Yamaha SXViper 700 ER ($7,599)- - Everyone knows that red sports cars are the easiest targets for Johnny Law with a radar gun. So it figures that Yamaha's top solo touring model is the only 2002 model to come in a striking shade of "heat red." This is a light (509 pounds) touring sled, allowing riders to get the most out of the 130 horses supplied by the Yamaha 696cc triple-cylinder, variable exhaust port engine configuration. Want proof? How does zero to 60 in under five seconds sound? Add an electric start, an aggressive track, and a reverse mode, and the SXViper 700 ER leaves little to complain about. The ProAction chassis and rear suspension with adjustable transfer rods delivers an authoritative, well-balanced ride capable of whiplash turns and long, gentle cruising runs.

Dual Touring -- Twice the Fun

Ski-Doo Grand Touring SE 800 ($9,499) -- Bentley. Rolls. The QE2. Whatever luxury craft you want to liken it to, the Grand Touring 800 measures up. Start with the basics. Bombardier's robust liquid-cooled, Rotax 800cc twin-cylinder and dual-carburetors delivers 140 horses of open-trail touring energy. The ZX chassis, ergonomic seats, and adjustable two-way coupled air shock rear suspension (with velvety Variable Rate shocks up front) provides BarcaLounger comfort for driver, passenger, and the sled's 552 pounds. Want more? How about push-button electronic starting, full reverse, tilt steering, side mirrors, a wind-cheating front end, and ample storage compartments? About the only thing the Grand Touring doesn't provide standard is the Grey Poupon.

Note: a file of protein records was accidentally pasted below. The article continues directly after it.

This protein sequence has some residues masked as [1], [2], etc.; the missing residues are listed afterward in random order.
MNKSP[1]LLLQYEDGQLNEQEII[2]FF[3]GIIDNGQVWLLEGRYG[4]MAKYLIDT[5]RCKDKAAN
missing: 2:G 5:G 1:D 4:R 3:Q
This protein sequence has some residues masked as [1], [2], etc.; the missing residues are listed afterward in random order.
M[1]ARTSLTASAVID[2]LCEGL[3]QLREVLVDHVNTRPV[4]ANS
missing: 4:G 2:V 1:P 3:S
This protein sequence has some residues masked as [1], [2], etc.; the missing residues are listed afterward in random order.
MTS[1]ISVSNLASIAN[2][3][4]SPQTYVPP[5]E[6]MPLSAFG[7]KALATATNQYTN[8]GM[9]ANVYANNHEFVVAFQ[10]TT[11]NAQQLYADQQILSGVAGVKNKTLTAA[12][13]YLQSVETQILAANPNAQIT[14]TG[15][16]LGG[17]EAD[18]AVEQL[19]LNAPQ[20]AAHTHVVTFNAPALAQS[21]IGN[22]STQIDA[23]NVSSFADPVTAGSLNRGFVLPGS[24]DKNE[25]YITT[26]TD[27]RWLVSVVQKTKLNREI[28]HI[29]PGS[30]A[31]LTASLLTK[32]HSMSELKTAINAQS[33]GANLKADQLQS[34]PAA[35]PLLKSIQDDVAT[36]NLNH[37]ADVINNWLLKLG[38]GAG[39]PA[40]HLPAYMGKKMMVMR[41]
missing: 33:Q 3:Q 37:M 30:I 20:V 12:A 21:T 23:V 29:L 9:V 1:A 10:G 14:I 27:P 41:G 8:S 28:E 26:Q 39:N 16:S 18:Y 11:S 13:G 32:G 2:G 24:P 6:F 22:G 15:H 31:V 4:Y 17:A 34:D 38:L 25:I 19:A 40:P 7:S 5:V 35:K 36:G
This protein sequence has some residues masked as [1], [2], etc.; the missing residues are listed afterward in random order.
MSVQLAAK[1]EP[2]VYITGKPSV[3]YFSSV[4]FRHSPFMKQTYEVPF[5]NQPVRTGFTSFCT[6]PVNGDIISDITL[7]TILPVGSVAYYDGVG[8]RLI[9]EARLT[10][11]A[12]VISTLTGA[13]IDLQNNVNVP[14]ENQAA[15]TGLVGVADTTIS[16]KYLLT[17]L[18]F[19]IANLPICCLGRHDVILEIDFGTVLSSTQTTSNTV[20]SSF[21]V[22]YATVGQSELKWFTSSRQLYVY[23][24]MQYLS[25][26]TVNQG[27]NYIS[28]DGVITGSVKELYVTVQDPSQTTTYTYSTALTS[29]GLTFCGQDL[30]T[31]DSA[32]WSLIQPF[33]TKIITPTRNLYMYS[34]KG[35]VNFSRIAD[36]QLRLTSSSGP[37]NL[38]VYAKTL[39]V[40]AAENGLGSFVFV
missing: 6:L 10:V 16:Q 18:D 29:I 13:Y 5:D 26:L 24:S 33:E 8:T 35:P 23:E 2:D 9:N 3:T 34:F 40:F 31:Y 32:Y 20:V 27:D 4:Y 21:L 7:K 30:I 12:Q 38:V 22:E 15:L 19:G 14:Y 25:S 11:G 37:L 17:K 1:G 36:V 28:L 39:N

Yamaha Venture 700 ($8,399) -- Yamaha's flagship dual touring rig is part of a vanishing breed -- the triple cylinder -- much to the disappointment of many 2up enthusiasts. It's no accident that last year's model won Snowmobile Magazine's award for "Best of Class: Liquid-cooled Touring." The sinewy 698cc engine produces just under 150 horsepower, generating a smooth, self-assured ride, while the larger 12-gallon fuel tank offers peace of mind. Underneath, an all-new 136-inch track supplies stellar grip, while ProAction Plus long-travel rear suspension supplies 11 1/2 inches of travel. The result? Superb traction and a very plush ride, with heated grips, large footrests, and the Easy-Adjust backrest.

Arctic Cat Pantera 800 EFI ($8,799) -- Comfort and performance. This new addition to the Arctic Cat touring line is the total package, and was an instant hit with the snowmobile press. Comfort is provided by the highly regarded FasTrack rear suspension combined with 10 inches of travel up front, and the oh-so-clever convertible queen seat. Performance comes from a Suzuki 785cc two-cylinder screamer with electronic fuel injection. Though bottom-line horsepower dropped off a hair when Arctic Cat dropped its immense 1000cc powerplant, the Pantera isn't going to back down to anyone. Composite racks to store gear are another nice touch.